Paragraph 2 endows the ECG with the most extensive legal capacity available to legal persons in the member states where it is established. This capacity may be that of the legal persons mentioned under Article 3, paragraph 1, the choice being left to the members when establishing the ECG.
Paragraph 3 makes clear that the members shall choose the type of legal entity that suits their needs, having regard to the solutions available in the legal order of the headquarter state.
Paragraph 4 establishes the principle of budgetary autonomy and paragraph 5 enumerates in a non-exhaustive list other legal capacities necessary for the proper functioning of a body with legal personality without excluding the possibilities which might follow from the Appendix.
Paragraph 1 defines the possible members. ECGs are primarily established by and for territorial communities or authorities of the Parties. However, under this provision member states themselves may become members if one or more of their territorial communities or authorities are members.
The other legal persons listed under paragraph 1 of this Article entitled to be members include those created specifically for goals of general interest, but not industrial or commercial goals, as long as their activity is financed mainly by the State, a territorial community or authority, or similar body; or their management is subject to the control of these entities; or half the members of their administrative, managerial or supervisory organ are appointed by the State, a territorial community or authority or similar body.
Paragraph 2 must be seen in the form of an “opening clause” under which territorial communities or authorities from non-Parties to this Protocol may take part in founding or become members of an ECG.
For this to happen, these authorities must belong to a State that has a frontier with a Party to the Protocol which is or will become the headquarter state for the ECG and that State must have concluded an agreement (treaty) with that Party.
This agreement would only make the accession of these new members envisageable.
The words “without prejudice to the provisions of this Protocol” ensure that the agreement concluded between the non-Party State and the State in which the ECG has its headquarters respect and protect the provisions of the Third Protocol, and therefore the (possible) other States whose territorial communities or authorities are members of this ECG.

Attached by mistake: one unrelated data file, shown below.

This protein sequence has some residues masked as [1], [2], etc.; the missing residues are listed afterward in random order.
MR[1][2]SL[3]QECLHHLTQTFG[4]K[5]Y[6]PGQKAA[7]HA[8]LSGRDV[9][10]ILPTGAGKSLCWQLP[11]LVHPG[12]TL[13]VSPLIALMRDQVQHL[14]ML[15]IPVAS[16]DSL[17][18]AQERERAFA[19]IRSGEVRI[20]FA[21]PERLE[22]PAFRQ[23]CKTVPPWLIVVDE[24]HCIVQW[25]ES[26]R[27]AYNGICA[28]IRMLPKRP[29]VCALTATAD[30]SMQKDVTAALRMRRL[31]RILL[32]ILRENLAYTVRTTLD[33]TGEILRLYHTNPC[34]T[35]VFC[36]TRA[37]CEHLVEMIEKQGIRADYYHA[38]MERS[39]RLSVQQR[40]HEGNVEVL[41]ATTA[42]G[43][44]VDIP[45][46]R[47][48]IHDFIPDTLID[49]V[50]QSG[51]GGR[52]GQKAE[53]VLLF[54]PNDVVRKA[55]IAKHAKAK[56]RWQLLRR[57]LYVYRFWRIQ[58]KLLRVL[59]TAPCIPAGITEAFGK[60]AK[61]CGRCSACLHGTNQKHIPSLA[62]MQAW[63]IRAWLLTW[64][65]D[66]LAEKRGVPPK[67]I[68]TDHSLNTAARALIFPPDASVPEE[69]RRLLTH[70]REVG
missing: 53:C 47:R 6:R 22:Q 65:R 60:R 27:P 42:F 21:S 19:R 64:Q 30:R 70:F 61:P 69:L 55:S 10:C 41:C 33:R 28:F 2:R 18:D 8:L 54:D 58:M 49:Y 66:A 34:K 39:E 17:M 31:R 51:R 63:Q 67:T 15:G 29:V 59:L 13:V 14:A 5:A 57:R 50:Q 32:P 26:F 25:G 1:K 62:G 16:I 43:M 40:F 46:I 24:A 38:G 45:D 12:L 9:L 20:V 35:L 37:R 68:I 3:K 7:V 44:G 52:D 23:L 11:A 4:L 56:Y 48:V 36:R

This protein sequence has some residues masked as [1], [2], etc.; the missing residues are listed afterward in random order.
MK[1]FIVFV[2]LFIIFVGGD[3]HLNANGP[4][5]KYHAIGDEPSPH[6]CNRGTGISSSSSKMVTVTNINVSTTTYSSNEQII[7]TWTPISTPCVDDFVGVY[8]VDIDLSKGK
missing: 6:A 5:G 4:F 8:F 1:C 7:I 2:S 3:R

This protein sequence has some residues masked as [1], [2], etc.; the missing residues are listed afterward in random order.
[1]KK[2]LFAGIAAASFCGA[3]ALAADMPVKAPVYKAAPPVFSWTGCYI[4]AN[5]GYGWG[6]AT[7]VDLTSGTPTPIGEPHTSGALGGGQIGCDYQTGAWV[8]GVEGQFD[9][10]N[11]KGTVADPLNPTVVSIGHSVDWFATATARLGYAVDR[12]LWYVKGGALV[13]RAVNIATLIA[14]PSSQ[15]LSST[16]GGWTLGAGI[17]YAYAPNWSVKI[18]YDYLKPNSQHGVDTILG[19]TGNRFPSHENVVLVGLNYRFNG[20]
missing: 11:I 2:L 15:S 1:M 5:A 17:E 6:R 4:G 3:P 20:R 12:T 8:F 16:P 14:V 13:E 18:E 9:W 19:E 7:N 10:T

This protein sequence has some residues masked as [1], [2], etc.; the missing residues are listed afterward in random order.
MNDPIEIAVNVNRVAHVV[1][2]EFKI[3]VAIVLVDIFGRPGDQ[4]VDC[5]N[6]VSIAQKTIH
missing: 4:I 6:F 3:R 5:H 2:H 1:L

With regard to paragraph 3, it has to be taken into consideration that Council of Europe legal instruments foresee territorial and functional cooperation by territorial communities or authorities as their main purpose since they carry out tasks in the general interest of their populations. However, other legal persons pursuing goals of general interest may be members. In order to avoid the risk of these special interest organisations overruling territorial communities or authorities in the policy development and decision-making processes of the respective ECG, paragraph 3 makes it clear that territorial communities or authorities of the Parties must retain the majority of the voting rights in an ECG and therefore its control.
Under paragraph 1, an ECG must be established by the written agreement of its founding members thereby implying unanimity.
Paragraph 2 constitutes a guarantee that prospective members will comply with all necessary procedures and requirements in their respective legal system, thus making sure that when they join the ECG they are fully authorised to do so.
Under paragraph 3, the agreement must specify the essential and therefore mandatory characteristics of the ECG, namely the list of members, name, headquarters, duration, object and tasks, plus the geographical scope. Furthermore, under Article 9 paragraph 1, ECG members may be jointly liable and, if the liability of at least one ECG member is limited as a result of the national law under which it is established, then paragraph 3 additionally provides that the name of the ECG shall include the word “limited”. The national law of the other ECG members will determine whether they too can limit their liability.
Under paragraph 4, the territorial communities or authorities must inform, formally notify or request and obtain authorisation from their national authorities that they wish to become a founding member of an ECG or to accede to an ECG. On the basis of notification, the central authorities can have recourse to their national supervisory legal instruments in order to control the legality or constitutionality of a draft agreement; second, the provisions of Article 16 allow each state already at the time of ratification to designate all the types of territorial communities or authorities and public or private law entities it wants to exclude from the scope of application of this Protocol. Finally, most countries in any case prescribe in their national constitutional systems that regional or local authorities have to seek prior consent for such activities.
In some states however, these requirements (information, notification, prior consent) may not be applicable. Under paragraph 6, these states can therefore declare, at the moment of ratification or later on, that they do not intend to make use of these provisions, either in general, or for specific types of territorial communities or authorities, or for specific types of co-operation.